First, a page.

The seek for the landmark of San Jose is narrowing: Listed here are the three finest finalists

And then there were three.

After years of planning, fundraising and community input, Urban Confluence Silicon Valley has finally named the finalists of its international ideas competition to build a landmark in San Jose that aims to attract tourists from around the world.

Selected from more than 900 entries from 70 countries, 13 experts selected the Nebula Tower by Qinrong Lui, Welcome to Wonderland by Rish Saito and Breeze of Innovation by Fer Jerez as finalists in the design competition. The winner will eventually be built in the Arena Green in Guadalupe River Park in San Jose.

The virtual announcement event, broadcast live on September 18, also served as the 21st century telethon, raising more than $ 830,000 for the cause. Each designer will receive $ 150,000 to develop their project proposals for the remainder of 2020.

The 13-member jury will select a winner in the first quarter of 2021. The proposal is created by the designer, paid for by the philanthropists, and donated to San Jose. The judging panel consists of Jon Cicirelli, director of parks, recreational and neighborhood services for San Jose, and Jodi Starbird, president of the Guadalupe River Park Conservancy Board of Directors.

Fog tower

Lui recently completed his master’s thesis at the Harvard Graduate School of Design. Lui was inspired for the Nebula Tower by San Jose’s original icon, the electric light tower built in 1881. This tower, which collapsed more than 100 years ago, was 207 feet tall and adorned with electric lightbulbs that were new on top of such a spacious one.

The design places a “neutral cube with (a) vaguely defined border” in the Green West arena. The cube is 180 feet long and consists of a lattice grate with a hollow tower embedded in it as per the project description. During the day, the grid and the nebulous figure of the tower offer changing images from different perspectives.

At night, the tower appears faint with visual shapes within the lattice.

The Nebula Tower was designed by Qinrong Lui. Image courtesy of UCSV.

Welcome to wonderland

Saito is also a graduate who just completed a Masters degree from the Southern California Institute of Architecture. His entry Welcome to Wonderland is inspired by the novels of Lewis Carroll.

His project consists of a massive container – 700 feet long, 200 feet high, and 100 feet wide – filled with giant white fiberglass flowers onto which light and images can be projected.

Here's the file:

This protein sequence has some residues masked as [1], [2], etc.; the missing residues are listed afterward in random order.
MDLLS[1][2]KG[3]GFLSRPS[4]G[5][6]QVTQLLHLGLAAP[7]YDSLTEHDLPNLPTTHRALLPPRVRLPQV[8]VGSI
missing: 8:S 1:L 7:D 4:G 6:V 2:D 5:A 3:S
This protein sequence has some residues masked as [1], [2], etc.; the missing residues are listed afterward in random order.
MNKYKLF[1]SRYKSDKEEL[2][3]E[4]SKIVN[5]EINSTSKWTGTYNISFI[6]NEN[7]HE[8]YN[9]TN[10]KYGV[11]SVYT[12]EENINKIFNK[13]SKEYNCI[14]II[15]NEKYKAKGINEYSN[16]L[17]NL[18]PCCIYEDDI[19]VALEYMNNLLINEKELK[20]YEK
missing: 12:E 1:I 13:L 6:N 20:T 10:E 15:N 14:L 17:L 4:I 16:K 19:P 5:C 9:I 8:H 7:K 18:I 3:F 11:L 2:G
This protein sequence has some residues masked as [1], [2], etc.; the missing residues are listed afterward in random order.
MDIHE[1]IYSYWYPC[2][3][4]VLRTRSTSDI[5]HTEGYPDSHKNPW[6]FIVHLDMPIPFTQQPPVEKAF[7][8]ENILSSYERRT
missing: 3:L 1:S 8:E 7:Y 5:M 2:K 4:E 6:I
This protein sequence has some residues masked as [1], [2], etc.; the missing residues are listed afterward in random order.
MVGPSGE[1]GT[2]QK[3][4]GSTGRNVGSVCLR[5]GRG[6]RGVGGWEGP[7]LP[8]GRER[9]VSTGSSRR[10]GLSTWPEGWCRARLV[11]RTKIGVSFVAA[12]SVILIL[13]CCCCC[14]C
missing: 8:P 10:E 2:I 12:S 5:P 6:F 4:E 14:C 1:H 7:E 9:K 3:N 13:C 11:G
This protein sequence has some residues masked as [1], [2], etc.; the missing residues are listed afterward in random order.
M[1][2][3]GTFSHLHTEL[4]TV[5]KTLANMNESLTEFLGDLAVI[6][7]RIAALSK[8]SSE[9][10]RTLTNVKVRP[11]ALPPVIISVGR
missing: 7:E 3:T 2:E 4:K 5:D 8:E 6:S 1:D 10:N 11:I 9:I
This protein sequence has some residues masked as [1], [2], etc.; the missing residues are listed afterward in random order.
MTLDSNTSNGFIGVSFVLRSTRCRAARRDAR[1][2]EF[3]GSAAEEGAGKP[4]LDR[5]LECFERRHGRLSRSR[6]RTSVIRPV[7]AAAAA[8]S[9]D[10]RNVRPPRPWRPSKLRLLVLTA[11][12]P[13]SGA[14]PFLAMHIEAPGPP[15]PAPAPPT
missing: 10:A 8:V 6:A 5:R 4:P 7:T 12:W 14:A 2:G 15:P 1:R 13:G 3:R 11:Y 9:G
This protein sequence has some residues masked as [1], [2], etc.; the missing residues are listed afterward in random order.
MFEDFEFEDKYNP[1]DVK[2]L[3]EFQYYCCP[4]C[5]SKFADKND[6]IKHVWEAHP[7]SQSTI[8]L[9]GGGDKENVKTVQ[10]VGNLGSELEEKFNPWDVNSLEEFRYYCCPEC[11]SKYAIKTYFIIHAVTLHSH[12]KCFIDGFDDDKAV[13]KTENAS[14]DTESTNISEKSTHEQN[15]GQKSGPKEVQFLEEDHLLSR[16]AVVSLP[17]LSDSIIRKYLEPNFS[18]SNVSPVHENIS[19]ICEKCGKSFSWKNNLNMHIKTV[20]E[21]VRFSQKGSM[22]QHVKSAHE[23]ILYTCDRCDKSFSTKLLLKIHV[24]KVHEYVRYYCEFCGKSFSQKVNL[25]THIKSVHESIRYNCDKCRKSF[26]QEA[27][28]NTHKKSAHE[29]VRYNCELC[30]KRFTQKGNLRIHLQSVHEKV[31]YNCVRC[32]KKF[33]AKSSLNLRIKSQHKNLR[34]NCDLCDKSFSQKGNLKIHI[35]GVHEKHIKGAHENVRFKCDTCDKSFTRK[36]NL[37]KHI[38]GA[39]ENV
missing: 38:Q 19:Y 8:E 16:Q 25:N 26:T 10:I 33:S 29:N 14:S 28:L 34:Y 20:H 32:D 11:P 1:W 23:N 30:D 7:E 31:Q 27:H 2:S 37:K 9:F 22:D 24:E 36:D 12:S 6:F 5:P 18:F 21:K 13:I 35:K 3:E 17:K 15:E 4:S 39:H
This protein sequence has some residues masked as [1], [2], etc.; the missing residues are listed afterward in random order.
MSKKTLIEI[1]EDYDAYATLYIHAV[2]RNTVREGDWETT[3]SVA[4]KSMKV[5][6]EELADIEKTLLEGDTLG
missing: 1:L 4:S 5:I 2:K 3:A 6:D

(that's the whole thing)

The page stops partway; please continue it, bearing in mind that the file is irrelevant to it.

It also includes space for people who feel like they have shrunk to the size of a bee or a butterfly, like Alice’s Adventures in Wonderland. “While Silicon Valley and San Jose are known for their technological advances, Welcome to Wonderland” celebrates the idea that it was through imagination and wonder that fueled Silicon Valley’s spirit of innovation, “the project description reads.

Welcome to Wonderland is a finalist in the Urban Confluence Silicon Valley ideas competition. Image courtesy of UCSV.

Breeze of innovation

Fernando Jerez, the director of SMAR Architecture Studio with offices in Australia and Spain, designed Breeze of Innovation.

It consists of 500 flexible poles, each 200 feet high, that sway in the wind. The energy generated by this movement is used to power the building. According to the proposal, “the hundreds of wands represent the hundreds of different companies and individuals working together in Silicon Valley.”

“The conical void allows people to enjoy an extraordinary vertical space while using the different floors of the tower,” says the project description.

Breeze of Innovation, designed by FerJerez, is a finalist in a design competition to create a landmark in San Jose. Image courtesy of UCSV.

Last summer, a group of philanthropists from Silicon Valley announced a competition to build a landmark for the region’s innovative spirit.

“From the start, we were looking for something that was durable and not trendy,” said Jon Ball, who represents the San Jose Light Tower Corporation on the jury. “It has to be timeless so that it won’t be out of date or feel out of date in a few years or decades.”

The competition received more than 960 entries from around the world. Each juror reviewed at least 500 submissions, and the majority of the panel reviewed more than 90 percent of all submissions.

Steve Borkenhagen, Executive Director of Urban Confluence, told San José Spotlight last year that the landmark will be a source of civic pride, which is sorely lacking and is noticeable in many other ways due to its absence in a place with an oversized ego.

“Silicon Valley has great self-esteem in certain areas,” said Borkenhagen. “Intellectually and technologically, but we don’t have a place where people feel the awe that these great icons and landmarks have. That was our original motivation. “

Ball said the jury wanted the landmark to be “something that reflects our values ​​as a society and is memorable in appearance so that it can be recognized as a symbol of Silicon Valley and San Jose.”

However, the nonprofit is not looking for an artistic take on the tech industry.

“We’re in Silicon Valley, but we don’t want this to be an homage to the microchip or the bro culture or the coding or anything,” said Borkenhagen.

Lawmakers such as Councilor Raul Peralez, Mayor Sam Liccardo and Santa Clara County Regulators Dave Cortese and Cindy Chavez praised the project during Friday’s live unveiling event, saying it would attract visitors from around the world and create new downtown opportunities from San Jose open.

A final design will be selected in 2021 and it can take up to three more years to complete.

Contact Adam F. Hutton at [email protected] or follow @adamfhutton on Twitter.

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